4. Single-Leg Bridge

        You will start lying on your back with your feet on the ground, shoulder-width apart with knees bent. You will straighten out one leg so it’s out in front of you in the air and lift your body up by pushing with the leg on the ground.

        You want to flex your abs and glutes while pushing upward and try to keep your hips level throughout the motion before returning to the ground. You can also hold your body in the upright position for 5-10 seconds before returning to the ground to get more engagement before switching over to the other leg.

        The single-leg bridge will help strengthen your glutes which are crucial for running power and stride strength.

        5. Standing Calf Raises

        This is a simple exercise but one that is very important for strengthening the calves. The stronger they are, the less fatigue you will experience during running. You will need to find an elevated step or platform for this exercise.

        Stand on the platform with your heels hanging off the edge. Find something stable to hold on to for balance and start by lower your heels down until you feel a stretch in the back of your calves. Then, stand upwards like you are trying to see over a fence. Perform 3 sets of 10 repetitions.

        6. Arch Lifting

        You will start out standing with your feet directly under your hips, and this is best done without shoes. You will rotate the arch of your foot upward while keeping your toes and heels in contact with the ground.

        Don’t let your toes tighten and you want to hold for a few seconds at the top before returning to the ground. You can do 3 sets of 10 repetitions and this is going to help strengthen the arches of your feet.

        The stronger your arches are the better it is to keep your running stride strong and prevent less fatigue in the feet.

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        7. Half-Kneel Hip Flexor Stretch

        Strong hips are paramount for running and the hip flexors can easily become strained and overused. This exercise will help to strengthen them and provide more power and stability while running. You will start kneeling with one foot forward and the other knee bent underneath the hip.

        Keep your abs tight, your back straight, and shift your body weight forward until you feel a stretch in the front of your hips. Hold this for 20 to 30 seconds before switching over to the other leg.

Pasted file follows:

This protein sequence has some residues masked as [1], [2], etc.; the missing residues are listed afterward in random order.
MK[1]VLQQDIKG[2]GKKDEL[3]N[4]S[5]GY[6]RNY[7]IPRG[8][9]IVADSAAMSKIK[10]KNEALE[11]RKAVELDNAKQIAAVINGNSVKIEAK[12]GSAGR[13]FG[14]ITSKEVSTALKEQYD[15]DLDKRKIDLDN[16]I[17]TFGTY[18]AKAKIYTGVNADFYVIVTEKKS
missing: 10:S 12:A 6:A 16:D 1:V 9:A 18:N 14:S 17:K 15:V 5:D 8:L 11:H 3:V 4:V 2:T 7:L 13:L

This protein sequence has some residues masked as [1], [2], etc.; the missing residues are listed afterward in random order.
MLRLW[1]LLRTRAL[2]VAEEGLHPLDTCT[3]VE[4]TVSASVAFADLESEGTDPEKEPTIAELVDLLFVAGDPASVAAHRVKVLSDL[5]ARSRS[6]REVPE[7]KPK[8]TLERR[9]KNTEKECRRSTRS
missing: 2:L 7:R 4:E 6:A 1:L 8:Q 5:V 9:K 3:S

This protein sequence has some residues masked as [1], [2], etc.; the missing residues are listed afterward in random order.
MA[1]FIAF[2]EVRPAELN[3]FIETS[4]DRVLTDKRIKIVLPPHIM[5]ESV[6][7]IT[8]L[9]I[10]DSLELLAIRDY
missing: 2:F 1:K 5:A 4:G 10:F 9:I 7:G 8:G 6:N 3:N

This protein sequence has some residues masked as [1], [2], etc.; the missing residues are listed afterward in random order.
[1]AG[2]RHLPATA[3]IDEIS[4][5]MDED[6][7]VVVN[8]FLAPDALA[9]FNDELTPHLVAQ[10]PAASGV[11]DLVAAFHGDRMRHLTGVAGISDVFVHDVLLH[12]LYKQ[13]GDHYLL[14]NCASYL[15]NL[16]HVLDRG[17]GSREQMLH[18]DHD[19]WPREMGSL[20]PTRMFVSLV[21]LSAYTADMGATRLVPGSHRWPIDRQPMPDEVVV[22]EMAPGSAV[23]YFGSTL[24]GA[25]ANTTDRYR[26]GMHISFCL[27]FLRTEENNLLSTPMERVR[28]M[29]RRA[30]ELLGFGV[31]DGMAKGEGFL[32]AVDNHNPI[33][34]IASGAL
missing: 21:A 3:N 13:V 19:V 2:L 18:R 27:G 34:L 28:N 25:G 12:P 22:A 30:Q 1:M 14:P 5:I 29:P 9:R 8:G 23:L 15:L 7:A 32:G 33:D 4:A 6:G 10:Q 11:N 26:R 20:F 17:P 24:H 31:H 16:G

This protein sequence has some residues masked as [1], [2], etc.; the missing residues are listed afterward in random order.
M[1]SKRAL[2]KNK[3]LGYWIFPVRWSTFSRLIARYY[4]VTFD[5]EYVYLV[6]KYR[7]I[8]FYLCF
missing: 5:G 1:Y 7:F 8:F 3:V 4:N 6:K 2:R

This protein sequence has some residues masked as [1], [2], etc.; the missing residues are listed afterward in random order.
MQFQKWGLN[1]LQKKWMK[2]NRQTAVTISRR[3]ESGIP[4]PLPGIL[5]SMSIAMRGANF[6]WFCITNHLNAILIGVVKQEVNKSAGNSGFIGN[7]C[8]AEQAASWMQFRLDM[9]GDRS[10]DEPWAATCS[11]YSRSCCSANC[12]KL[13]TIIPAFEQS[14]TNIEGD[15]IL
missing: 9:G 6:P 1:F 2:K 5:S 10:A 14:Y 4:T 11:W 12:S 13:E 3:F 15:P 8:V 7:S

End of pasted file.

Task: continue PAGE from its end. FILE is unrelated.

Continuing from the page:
8. Alternating Lunges

        These are going to develop power and strength in your quads and glutes to help give you a more powerful stride. You will start standing with your hands on your hips looking straight out in front of you.

        Step forward with your right leg and lower down just before your opposite knee touches the ground. Then, push through your heel to return to the standing position before performing the lunge with your left leg. Alternate between the right and left leg so that each one has done 10 reps and you can perform 3 sets of this.

        9. Jump Squats

        These can be done just with your bodyweight and help to develop explosive power in the lower body. The jump squat is handy for when you have to run hills and need more power for harder stretches of your run.

        The best way is to start in a squat position with your feet shoulder-width apart. You will drive through the heels of your feet and explode upwards. As your bodyweight brings you back to the ground, control your weight as you go back into the squat position to fully engage the muscles.

        Make sure not to let your knees move inwards and keep your abs tight, your head up, and your chest out. Aim for 3 sets of 10 reps.

        10. Skater Hops

        This will help to build leg and core strength, along with improving balance. You will start standing upright but then bending the knees slight like you’re about to sit down. You will then drive off your right foot, jumping a few feet out to the left.

        You will land on your left foot while your right foot swings behind your left leg. Then, drive off the left foot using the momentum of your right foot swinging back to land back on it. You will keep doing these side hops for ten times each leg and the motion should look like a speed skater shifting side to side.

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        11. Bulgarian Split Squat